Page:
I often write on digital/business strategy (hopefully giving you a lot to think about!), but on this rainy Thursday I wanted to compose something more personal. As my friends and family know, as a child I dreamed of being a pop star. I used to spend hours in my room, microphone in hand, belting hit songs into a karaoke machine for family to watch. I tried studying music throughout my teenage years, and studying music full-time in college when I was eighteen, but both academic demands and most of all my severe anxiety posed as formidable obstacles to dedicating myself to practice.
The mental barrier was hardest of all. Anxious spells would make it impossible to concentrate as I was lost in spirals of worry and distressing thoughts. Almost as bad, I felt like a failure. I couldn’t sight-sing very well. I didn’t have perfect pitch. I wasn’t a Mozart or Beethoven— learning to compose at the age of three and writing full symphonies. Few are, but these were the traits I attributed to someone who was gifted musically. And I wasn’t one of them.
So after much self-criticism and despair, when I left my first semester of college at age eighteen, I left my dream of making music behind as well. My musical instruments and microphones were thrown in the back closet along with my never-to-be-used-again dorm room linens.
My musical instruments and microphones were thrown in the back closet along with my never-to-be-used-again dorm room linens.
I found other interests to fill my time. I studied foreign languages. I built WordPress sites. I worked on presidential campaigns, and earned a Master’s degree in International Relations (at least that’s what it was classified as :). It was seemingly all good.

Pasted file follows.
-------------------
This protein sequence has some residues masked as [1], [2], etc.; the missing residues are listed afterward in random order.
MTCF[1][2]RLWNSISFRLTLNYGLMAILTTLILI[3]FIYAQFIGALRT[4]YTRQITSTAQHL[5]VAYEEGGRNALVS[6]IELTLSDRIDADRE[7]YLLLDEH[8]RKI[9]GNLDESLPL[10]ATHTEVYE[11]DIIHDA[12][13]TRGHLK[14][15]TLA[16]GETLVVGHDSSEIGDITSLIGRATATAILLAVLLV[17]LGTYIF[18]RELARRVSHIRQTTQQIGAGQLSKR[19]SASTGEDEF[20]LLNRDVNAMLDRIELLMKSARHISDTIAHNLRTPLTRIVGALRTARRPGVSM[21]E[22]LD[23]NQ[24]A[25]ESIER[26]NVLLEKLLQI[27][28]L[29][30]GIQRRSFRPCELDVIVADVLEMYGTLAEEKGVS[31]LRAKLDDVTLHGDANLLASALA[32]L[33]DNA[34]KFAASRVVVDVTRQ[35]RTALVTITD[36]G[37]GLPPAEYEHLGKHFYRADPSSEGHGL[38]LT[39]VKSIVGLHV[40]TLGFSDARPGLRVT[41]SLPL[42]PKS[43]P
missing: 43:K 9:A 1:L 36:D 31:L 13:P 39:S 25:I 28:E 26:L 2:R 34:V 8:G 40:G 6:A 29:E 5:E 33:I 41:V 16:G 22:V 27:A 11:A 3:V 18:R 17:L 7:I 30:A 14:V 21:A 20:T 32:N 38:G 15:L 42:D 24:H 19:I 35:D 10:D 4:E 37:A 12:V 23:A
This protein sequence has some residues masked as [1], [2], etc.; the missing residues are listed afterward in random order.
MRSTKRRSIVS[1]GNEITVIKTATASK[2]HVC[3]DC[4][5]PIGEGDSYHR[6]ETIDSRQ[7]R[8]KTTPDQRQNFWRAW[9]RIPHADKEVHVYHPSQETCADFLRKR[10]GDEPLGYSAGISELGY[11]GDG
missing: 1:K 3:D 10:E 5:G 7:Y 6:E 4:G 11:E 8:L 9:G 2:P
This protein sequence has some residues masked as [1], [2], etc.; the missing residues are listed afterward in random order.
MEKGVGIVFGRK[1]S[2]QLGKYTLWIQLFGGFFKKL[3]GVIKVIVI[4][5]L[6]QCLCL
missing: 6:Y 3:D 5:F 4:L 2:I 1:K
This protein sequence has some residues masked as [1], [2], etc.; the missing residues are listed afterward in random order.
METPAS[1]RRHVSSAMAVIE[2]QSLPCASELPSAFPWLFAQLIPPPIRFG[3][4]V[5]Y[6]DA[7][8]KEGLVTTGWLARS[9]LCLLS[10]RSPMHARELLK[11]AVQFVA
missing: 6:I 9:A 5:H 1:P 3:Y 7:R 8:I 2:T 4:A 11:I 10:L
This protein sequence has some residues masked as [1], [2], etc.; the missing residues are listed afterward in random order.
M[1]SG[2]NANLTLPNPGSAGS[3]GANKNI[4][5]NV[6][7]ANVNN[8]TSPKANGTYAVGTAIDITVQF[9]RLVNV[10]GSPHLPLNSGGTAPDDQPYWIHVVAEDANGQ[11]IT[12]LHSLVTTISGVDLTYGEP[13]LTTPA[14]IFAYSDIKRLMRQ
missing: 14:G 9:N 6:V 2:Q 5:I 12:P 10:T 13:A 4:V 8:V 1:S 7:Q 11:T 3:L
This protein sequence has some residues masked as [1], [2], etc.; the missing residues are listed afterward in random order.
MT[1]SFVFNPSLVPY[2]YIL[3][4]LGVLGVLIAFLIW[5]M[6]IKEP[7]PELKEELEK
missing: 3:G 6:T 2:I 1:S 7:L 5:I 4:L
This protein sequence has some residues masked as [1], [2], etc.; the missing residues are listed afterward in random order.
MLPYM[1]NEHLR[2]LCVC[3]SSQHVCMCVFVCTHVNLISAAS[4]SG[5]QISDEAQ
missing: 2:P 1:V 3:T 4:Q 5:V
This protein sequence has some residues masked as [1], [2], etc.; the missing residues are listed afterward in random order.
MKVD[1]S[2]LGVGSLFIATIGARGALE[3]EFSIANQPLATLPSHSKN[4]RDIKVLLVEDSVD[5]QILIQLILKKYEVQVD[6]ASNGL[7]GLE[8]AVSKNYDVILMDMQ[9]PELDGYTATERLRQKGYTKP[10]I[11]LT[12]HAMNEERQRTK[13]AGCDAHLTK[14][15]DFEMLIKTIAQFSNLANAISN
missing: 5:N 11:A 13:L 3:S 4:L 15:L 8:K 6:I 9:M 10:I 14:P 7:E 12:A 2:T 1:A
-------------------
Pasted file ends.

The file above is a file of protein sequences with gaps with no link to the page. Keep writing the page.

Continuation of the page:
Then I met someone I love, my partner Phillip— a very talented musician and developer who sat two rows behind me at a tech agency. He frequently played songs he had written for me on his guitar as I was making us dinner or doing the laundry. I shared with him my broken-hearted story with music, which he coaxed and soothed.
Then one night we were watching an award show on TV, and he said: “Purcella, you should make a hip hop album.
“Purcella, you should make a hip hop album.”
I chuckled in response: “Didn’t you hear the story I told you? Even if I went back to music, I don’t have the chops to create something remotely good enough for me to put into the world.”
“But I do. And I could help you.”
I closed my eyes and drifted off to sleep without giving it much more thought. The next day, however, it started set in. This was something I really wanted to do. But I didn’t really throw myself at the challenge until I went through the last year.
In January of 2015, I got sick. Like super scary sick. I had dozens of medical tests. Hundreds of dreary days pulling myself out of the bed to barely function. Hours of excruciating chronic pain. Months of physical therapy to try to correct lifelong issues with my body’s structure and pain response.
It felt like a curse. But with every downturn of life comes a gift. I realized I had nothing to lose. Well, nothing to lose but time— which was accurately portrayed as precious as I realized my health— and thus my life— were not guaranteed. I had faced so much that nothing I could face in music— the critics, internet trolls, the voice coaches who used to put me down— could defeat me.
So I’m publicly committing to releasing and promoting an EP Q2 and Q3 of this year (2016). Here’s what I’m going to do:
1.) Release at least three tracks on iTunes, Spotify, and as many other outlets as will have me (hopefully Tidal!).
2.) Promote my work on Instagram, Facebook, Tunecore.com, ReverbNation, and more.
3.) Update you, my sweet followers on my progress each week.
Phil is acting as my super-awesome producer, and we’d love your support!